Felix Radisch

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Felix Radisch last won the day on July 14 2016

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About Felix Radisch

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    Cologne, Germany

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  1. Hi Boost, glad you found your way here! Your model seems to be constraint correctly - to get better results, you may reduce the "min. Thickness" constraint in optimization explorer, and run a "max. Stiffness" optimization first. These results can be analysed to get the factor of safefy you can achieve with a specific mass and "min. Thickness". The factor or safety from your reanalysis (based on your optimization result) now can be taken into account for the "min. Mass" optimization - which may provides you with nicer design approaches. Feel free to share your file with us if you would like to get a more detailed answer. Hope this helps! Regards Felix BTW.: There are some nice tutorials and online trainings availible also: http://www.solidthinking.com/SupportTutorials.aspx?category=Support&item=Tutorials
  2. Hi Mouse-T, I guess Jaideep already discussed this question with you in pm - but to allow our other users to gain Inspire experience I'd like to answer also public: Any topology optimization with Inspire take respect to the internal stresses, caused by external forces. If you have two loadcases with exactly mirrored resulting forces, there will be no difference for the optimization as both loadcases will cause exactly the same optimal design approach. Loadcases are equal weighted. In case you have to expect nonlinear behaviour (part/assembly behave different on tension and compression), you may have to check your final design for buckling and activate the option "sliding with seperation" during analysis. If there is a dramatic difference in the model/system behaviour, you could activate this option for optimization too. Regards Felix
  3. Hi Gilbert, thanks for joining our forum and that interesting question! Technically, you can't run a topology optimization to reduce/controle buckling, as this is a highly nonlinear behaviour combined with the mathematics in the background of Inspire. If you really have to optimize this nonlinear faliure somehow, you may have a look into Altair Hyperworks (much more powerfull but also complex) and reduce your model into a 2D representation. Hope this help! Best Regards Felix
  4. Hi Novio, please share a detailed license and issue description with our support: support@solidthinking.com Thanks! Felix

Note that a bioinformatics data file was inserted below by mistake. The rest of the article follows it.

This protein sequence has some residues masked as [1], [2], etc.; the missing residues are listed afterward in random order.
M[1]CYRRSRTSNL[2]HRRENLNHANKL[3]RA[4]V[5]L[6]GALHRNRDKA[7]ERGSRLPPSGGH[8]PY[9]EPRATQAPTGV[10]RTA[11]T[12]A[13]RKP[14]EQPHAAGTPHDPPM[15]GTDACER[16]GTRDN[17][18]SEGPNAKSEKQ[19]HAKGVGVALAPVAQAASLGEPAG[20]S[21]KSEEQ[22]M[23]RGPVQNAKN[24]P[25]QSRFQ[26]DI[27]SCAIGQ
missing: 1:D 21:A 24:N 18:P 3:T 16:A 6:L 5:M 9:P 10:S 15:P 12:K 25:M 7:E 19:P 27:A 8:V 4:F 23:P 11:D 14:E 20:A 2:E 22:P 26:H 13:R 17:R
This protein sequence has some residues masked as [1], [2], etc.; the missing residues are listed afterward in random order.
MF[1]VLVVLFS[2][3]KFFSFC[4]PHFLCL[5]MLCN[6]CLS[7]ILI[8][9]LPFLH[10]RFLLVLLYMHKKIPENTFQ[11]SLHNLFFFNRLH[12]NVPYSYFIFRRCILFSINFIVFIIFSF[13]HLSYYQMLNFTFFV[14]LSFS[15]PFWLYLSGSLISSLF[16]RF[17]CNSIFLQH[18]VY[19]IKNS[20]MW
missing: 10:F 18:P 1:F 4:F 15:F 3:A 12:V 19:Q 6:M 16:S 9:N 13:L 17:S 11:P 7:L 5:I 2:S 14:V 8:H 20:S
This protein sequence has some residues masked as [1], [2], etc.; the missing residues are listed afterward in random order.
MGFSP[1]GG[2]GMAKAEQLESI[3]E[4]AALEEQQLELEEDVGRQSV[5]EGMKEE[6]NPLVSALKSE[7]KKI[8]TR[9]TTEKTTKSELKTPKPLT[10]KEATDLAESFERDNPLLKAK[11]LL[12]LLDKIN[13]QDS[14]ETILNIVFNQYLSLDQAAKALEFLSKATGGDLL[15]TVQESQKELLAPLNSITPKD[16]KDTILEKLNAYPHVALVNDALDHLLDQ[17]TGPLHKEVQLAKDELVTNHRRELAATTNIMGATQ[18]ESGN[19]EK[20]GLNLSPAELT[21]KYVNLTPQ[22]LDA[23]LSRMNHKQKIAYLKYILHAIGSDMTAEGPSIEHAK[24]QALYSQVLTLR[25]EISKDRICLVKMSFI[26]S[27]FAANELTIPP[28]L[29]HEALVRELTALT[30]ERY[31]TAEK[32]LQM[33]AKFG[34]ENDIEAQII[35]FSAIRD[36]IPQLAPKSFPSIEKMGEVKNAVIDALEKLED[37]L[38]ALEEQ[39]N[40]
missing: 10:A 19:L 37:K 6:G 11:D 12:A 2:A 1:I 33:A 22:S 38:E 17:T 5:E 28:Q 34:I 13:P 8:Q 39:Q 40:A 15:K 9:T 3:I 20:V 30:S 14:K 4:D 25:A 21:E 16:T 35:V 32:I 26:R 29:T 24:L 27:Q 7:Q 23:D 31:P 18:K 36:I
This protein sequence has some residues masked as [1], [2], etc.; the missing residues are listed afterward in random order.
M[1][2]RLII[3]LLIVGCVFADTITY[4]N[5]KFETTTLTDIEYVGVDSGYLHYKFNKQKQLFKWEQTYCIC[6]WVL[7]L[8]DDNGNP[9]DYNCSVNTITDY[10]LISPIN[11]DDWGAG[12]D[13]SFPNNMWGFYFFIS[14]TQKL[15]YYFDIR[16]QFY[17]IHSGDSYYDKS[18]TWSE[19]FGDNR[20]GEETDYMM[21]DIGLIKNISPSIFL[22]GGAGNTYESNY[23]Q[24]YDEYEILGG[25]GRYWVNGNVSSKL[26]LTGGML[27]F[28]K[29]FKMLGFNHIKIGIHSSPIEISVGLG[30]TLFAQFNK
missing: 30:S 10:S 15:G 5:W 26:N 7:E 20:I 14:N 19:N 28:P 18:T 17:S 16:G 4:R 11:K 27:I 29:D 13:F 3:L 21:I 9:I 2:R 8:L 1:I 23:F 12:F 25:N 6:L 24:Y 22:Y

5. Please use the Inspire online help for detailed Information: http://www.solidthinking.com/help//Inspire/2017/win/en_us/index.html?welcome.htm Felix
  6. Then you have to use a stiff connector.
  7. Hi Yosef, You can find the Inspire 2017 offline help here: http://www.solidthinking.com/help/pdf/Inspire/2017/win/Inspire2017win.pdf http://www.solidthinking.com/help/pdf/Inspire/2017/mac/Inspire2017mac.pdf BR Felix
  8. Well, you could also create another support and activate all degrees of freedom, exept the one you do not allow any movement: You have done this already on the left side of your model, to constrain the deformation. Felix
  9. Hi, please use the "measure box" to check the dimensions of your imported stl. You can use "Scale Part" to modify the dimension if needed. If your model was in the wrong scale, this should fix your issue. Let us know, if this helps! Felix
  10. Hi, you can use a stiff connector between two surfaces: Felix
  11. Hi, you are using joints at the bottom. These may do not constrain your part properly. Try Fastener instead. You should also check your loadcases. Perhaps you haven't added all supports in all loadcases? Felix
  12. Well, you don't have to assign an RBE2 to a plate, just substitute the plate with the RBE2. Therefore choose the connector and connect the parts (in this case the edges) which are connected to the former plate. Then you can switch their type from "Flexible"->RBE3 to "Rigid"->RBE2: Felix
  13. Hi Kailey, I guess you wanted to constrain the part at the top and the bottom - but right now, there is no support for one rotational degree. What you should do looks like that: You don't have to take care of part movement, exept you expect different loadconditions. If you do, please just rotate the forces instead the part itself (and organize them into different loadcases), but please be aware this isn't needed for most applications: Hope this helps! Felix
  14. Hi, with Inspire 2016, you have to define rigid bodys as parts with a high e-modulus. With Inspire 2017, you can do this more easy with a rigid element. Please have a look at the attached picture, showing deformation and stresses for two blocks under tension in different versions. 1. Conntected via RBE2 (Rigid Element) 2. A block with a material property with a very high e-modulus (200.000e12) 3. Another block but with usual steel for comparison Hope this helps! Kind Regards Felix